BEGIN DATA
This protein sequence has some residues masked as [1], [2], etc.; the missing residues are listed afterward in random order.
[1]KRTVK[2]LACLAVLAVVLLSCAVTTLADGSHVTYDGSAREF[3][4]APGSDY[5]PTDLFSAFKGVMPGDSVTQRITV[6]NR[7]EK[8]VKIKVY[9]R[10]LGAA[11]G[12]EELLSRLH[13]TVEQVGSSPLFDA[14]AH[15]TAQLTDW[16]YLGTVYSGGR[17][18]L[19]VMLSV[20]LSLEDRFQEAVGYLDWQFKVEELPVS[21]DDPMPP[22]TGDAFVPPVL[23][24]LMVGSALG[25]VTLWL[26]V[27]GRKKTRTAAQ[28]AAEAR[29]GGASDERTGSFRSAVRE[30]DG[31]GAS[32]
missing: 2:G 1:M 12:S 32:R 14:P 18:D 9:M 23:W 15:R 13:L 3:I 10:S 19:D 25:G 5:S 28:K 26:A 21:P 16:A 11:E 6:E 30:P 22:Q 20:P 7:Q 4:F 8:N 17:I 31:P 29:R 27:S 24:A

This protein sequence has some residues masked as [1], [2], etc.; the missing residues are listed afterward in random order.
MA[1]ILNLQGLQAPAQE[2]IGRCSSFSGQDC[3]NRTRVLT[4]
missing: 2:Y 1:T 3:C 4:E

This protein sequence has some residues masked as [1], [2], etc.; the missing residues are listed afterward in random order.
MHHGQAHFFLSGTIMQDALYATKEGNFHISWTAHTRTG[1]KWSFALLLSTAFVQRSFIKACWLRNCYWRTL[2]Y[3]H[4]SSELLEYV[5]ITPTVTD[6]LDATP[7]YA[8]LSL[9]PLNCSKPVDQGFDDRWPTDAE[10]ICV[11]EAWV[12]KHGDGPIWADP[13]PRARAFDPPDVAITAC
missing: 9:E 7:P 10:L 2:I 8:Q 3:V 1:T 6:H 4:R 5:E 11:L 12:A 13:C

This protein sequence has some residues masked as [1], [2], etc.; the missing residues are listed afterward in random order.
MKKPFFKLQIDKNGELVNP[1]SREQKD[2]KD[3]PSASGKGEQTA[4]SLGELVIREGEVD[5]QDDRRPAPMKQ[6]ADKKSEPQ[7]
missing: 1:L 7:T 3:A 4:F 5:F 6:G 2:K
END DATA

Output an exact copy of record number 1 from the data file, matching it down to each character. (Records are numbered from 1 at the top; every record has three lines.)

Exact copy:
This protein sequence has some residues masked as [1], [2], etc.; the missing residues are listed afterward in random order.
[1]KRTVK[2]LACLAVLAVVLLSCAVTTLADGSHVTYDGSAREF[3][4]APGSDY[5]PTDLFSAFKGVMPGDSVTQRITV[6]NR[7]EK[8]VKIKVY[9]R[10]LGAA[11]G[12]EELLSRLH[13]TVEQVGSSPLFDA[14]AH[15]TAQLTDW[16]YLGTVYSGGR[17][18]L[19]VMLSV[20]LSLEDRFQEAVGYLDWQFKVEELPVS[21]DDPMPP[22]TGDAFVPPVL[23][24]LMVGSALG[25]VTLWL[26]V[27]GRKKTRTAAQ[28]AAEAR[29]GGASDERTGSFRSAVRE[30]DG[31]GAS[32]
missing: 2:G 1:M 12:S 32:R 14:P 18:D 9:M 23:W 15:R 13:L 3:I 10:S 19:D 25:G 5:S 28:K 26:A 21:P 16:A 11:E 6:E 30:P 22:Q 20:P 7:Q 4:F 8:N 17:I 31:P 29:R 27:S 24:A